Medical equipment at home

Many people need specialized equipment in order to handle a serious injury or chronic condition. Examples include walkers, wheelchairs, blood sugar monitors, infusion pumps, CPAPs for sleep apnea, and hospital beds.

If the equipment will be needed for a long time, it may qualify as “durable medical equipment” (DME). And Medicare may pay for it. There are quite a few rules and restrictions. Check Medicare’s list before you buy!

To qualify under Medicare, durable medical equipment must be

  • prescribed by a doctor who is enrolled in Medicare;
  • used to treat or manage a qualifying medical problem or condition (your loved one’s diagnoses determine whether the equipment is “medically necessary”);
  • meant to last at least three years (is “durable”); and
  • used at home (whether that is a house or apartment, or in a facility).

It is important to choose DME carefully. You need to ensure the equipment will truly meet your loved one’s needs, now and in the foreseeable future. Ask the doctor (or discharge planner at a facility) for a home assessment by a physical or occupational therapist. This gives you the opportunity for guidance on issues such as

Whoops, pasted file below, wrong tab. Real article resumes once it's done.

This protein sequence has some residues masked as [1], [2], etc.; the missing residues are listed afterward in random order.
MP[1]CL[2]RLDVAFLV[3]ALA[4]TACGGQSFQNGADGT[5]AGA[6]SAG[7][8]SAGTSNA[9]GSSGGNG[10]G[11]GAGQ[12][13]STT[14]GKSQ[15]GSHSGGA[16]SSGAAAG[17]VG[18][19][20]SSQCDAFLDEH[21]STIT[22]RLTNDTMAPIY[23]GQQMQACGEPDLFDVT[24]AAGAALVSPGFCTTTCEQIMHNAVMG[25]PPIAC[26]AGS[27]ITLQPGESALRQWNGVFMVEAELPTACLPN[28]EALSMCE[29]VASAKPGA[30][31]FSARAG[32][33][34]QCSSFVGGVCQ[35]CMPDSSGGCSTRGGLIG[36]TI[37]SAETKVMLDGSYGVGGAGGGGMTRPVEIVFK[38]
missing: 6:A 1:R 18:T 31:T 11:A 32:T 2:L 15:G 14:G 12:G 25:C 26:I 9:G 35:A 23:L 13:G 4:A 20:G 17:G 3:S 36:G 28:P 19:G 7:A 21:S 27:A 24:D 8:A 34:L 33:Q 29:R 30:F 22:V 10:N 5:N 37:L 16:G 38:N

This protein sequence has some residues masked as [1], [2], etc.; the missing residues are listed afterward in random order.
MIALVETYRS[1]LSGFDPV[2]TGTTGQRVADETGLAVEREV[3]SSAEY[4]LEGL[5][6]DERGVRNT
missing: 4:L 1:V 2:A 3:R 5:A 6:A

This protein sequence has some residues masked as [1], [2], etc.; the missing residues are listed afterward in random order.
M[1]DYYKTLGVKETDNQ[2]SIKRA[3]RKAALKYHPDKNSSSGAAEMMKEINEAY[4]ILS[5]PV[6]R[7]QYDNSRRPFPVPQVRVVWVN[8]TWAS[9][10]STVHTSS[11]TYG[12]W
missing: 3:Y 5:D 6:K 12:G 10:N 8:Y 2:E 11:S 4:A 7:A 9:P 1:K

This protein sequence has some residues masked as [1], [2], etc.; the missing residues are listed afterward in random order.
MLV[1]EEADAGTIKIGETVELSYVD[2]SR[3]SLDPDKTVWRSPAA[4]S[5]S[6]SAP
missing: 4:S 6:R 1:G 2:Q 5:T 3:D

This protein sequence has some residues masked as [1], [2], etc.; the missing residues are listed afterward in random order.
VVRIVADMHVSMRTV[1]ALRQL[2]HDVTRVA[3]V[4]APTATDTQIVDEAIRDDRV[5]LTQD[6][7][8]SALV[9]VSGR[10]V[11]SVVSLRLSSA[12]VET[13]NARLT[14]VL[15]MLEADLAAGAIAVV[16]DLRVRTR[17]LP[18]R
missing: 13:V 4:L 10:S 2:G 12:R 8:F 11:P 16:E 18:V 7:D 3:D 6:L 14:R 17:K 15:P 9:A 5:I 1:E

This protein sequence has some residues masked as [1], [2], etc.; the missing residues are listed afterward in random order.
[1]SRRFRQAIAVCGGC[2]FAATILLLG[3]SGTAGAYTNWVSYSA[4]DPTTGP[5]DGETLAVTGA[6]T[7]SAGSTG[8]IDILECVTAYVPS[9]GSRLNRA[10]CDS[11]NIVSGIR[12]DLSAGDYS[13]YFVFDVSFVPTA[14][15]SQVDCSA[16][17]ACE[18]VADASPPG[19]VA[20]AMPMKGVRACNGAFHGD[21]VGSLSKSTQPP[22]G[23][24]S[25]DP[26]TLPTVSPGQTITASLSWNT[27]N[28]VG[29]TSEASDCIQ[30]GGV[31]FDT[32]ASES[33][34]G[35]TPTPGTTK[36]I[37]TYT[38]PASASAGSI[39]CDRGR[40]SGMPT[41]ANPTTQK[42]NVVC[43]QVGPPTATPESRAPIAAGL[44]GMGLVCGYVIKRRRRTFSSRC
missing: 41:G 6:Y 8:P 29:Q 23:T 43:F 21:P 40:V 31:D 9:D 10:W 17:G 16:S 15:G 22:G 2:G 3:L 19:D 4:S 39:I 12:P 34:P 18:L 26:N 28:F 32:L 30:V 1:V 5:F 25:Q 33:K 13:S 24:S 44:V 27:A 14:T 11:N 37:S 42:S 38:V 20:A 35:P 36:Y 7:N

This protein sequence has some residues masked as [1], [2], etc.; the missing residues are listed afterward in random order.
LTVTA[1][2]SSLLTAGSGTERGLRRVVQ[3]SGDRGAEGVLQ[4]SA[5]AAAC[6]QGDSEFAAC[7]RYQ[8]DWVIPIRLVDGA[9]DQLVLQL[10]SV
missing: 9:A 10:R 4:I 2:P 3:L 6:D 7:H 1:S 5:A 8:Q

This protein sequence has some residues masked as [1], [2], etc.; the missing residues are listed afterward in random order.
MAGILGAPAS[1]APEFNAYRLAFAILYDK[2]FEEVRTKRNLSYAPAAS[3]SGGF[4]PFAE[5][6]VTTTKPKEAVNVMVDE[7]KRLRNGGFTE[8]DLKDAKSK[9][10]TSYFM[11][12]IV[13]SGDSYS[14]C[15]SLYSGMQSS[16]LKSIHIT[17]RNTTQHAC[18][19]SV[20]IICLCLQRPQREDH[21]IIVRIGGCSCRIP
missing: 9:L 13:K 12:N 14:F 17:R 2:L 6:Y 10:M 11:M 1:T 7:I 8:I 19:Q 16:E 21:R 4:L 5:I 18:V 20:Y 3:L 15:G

• space in the home. One model may work better than another.
  • ease of use. Who will be operating the equipment? Is Dad mentally sharp enough to learn how? What must be done in the case of a power failure?
  • being strategic about cost. Before ordering equipment, be sure you understand the rules. For example, Medicare will pay for ONE mobility device every five years. Better they pay for a wheelchair and you buy the less expensive shower chair or walker. Medicare won’t pay for both.

As with all Medicare Part B charges, the patient will be responsible for a copay. And make sure the DME supplier accepts Medicare. Otherwise, you’ll be footing the whole bill!